This week’s St. Joseph’s Day recipes are courtesy of “Sicily: Culinary Crossroads” by Giuseppe Coria and translated by Gaetano Cipolla.
Favi a Ghiotta
Fava Beans with Tomatoes – fava beans are considered be lucky in Sicily and were the food that helped the island’s population to avert famine. Traditional for St. Joseph’s Day, this recipe calls for dried fava beans with the “eye” removed.
2 lbs fava beans, shells removed
extra virgin olive oil
1 onion, chopped coarsely
2 ripe tomatoes, peeled, seeded and chopped
fresh basil leaves, torn
Pinch the fava beans to remove the “eye” and soak them in water (covered) overnight. Boil the beans in salted water until plump and the centers are soft, although not quite cooked through. Remove from heat and gently drain, reserving a ladle of water. As soon as they are sufficiently cool to handle, remove and discard the skins.
Coat the bottom of a large skillet with olive oil and sauté the onion until golden. Add the tomatoes, basil, a pinch of salt and pepperoncino to taste. Then add the fava beans. Add the ladle of reserved liquid and simmer for 20 minutes. Serve with warm crusty bread.
Maccu di San Giuseppe, o Ministredda
St. Joseph’s Day Soup – this maccu is a special soup that includes a variety of dried vegetables and beans cooked together. The recipe, which exists in various forms fulfills a precise need – to use the vegetables not consumed during the winter. The Feast of Saint Joseph on March 19, near the beginning of spring, offers the best occasion for using the leftover vegetables.
1/3 cup each: dried fava beans, peas, kidney beans and chick peas, soaked for 12 hours
chopped borage (AKA starflower)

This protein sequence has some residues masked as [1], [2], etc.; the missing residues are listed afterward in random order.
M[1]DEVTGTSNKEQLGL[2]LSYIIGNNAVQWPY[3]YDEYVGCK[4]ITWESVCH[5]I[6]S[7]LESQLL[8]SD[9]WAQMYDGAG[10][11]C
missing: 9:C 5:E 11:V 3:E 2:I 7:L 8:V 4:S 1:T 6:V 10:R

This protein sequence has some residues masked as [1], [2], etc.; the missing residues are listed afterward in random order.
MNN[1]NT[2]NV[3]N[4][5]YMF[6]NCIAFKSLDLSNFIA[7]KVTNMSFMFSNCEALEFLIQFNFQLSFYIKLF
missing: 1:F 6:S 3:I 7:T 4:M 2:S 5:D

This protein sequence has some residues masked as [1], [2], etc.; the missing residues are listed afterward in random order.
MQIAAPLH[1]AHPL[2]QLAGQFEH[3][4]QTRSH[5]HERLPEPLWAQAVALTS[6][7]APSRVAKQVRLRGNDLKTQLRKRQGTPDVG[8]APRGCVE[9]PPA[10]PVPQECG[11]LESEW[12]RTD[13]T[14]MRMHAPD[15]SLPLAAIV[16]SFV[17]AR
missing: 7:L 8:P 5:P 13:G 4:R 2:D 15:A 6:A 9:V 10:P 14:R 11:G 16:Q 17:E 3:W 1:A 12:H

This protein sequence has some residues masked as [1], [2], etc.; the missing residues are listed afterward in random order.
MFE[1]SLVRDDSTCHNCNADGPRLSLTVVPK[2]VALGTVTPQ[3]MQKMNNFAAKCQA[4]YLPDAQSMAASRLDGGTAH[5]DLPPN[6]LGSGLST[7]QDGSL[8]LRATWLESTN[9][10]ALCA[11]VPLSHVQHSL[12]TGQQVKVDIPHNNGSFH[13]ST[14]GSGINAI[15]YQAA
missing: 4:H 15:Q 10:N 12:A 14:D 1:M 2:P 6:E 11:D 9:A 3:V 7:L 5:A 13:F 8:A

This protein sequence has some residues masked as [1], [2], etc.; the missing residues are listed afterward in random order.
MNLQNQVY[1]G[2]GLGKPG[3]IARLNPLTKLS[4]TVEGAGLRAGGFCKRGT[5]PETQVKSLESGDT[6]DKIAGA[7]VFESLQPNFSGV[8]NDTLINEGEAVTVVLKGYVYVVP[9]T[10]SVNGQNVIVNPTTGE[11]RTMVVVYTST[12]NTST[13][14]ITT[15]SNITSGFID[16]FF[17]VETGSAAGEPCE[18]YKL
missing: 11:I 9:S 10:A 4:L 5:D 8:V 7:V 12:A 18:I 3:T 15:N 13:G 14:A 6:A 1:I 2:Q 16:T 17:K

wild, or baby fennel
1 onion, finely sliced
1 tbsp sundried tomatoes, mashed
pepperoncino, to taste
extra virgin olive oil
Rinse and drain the soaked beans. Place the beans in a sauce pan with enough water to cover, salt to taste and bring to a boil. Simmer on a low flame for at least 1 hour. At this point, add the lentils, borage, fennel, onion, sundried tomatoes and pepperoncino. Continue to cook for another hour. Taste for seasoning and drizzle with olive oil before serving.
This recipe translates as “Drowned Squid.” Squid have two small bladders, one with black ink (similar to those found in cuttlefish) which has an iodine-like flavor and another containing a yellowish liquid, which is very much appreciated by gourmets for its hint of musk.
1 medium onion
1 garlic clove, chopped
medium-sized squid (about 2 lbs.) cut into slices, saving the contents of the yellow bladder
1 cup dry white wine
10 pitted Sicilian green olives, chopped
1 tbsp salted capers, rinsed
1 celery heart, chopped, plus smaller leaves
handful of Italian parsley, chopped
½ lb barely ripe tomatoes, peeled, seeded and chopped
pepperoncino, sliced, to taste
Coat the bottom of a large skillet with olive oil and sauté the chopped onion until golden. Add the chopped garlic and squid pieces. Cook for 2 to 3 minutes and then add the white wine to the pan and continue to cook for 6 to 8 minutes to allow the alcohol to evaporate. Add the pitted olives, capers, chopped celery heart and leaves, parsley, tomatoes and pepperoncino to taste.
It is not necessary to add water at this stage since the squid will sweat, but a small amount can be added during the cooking, which is on a very low flame for 1 hour. A few minutes before removing the pan from the flame, add the contents of the yellow bladder, stirring well to combine. Serve hot.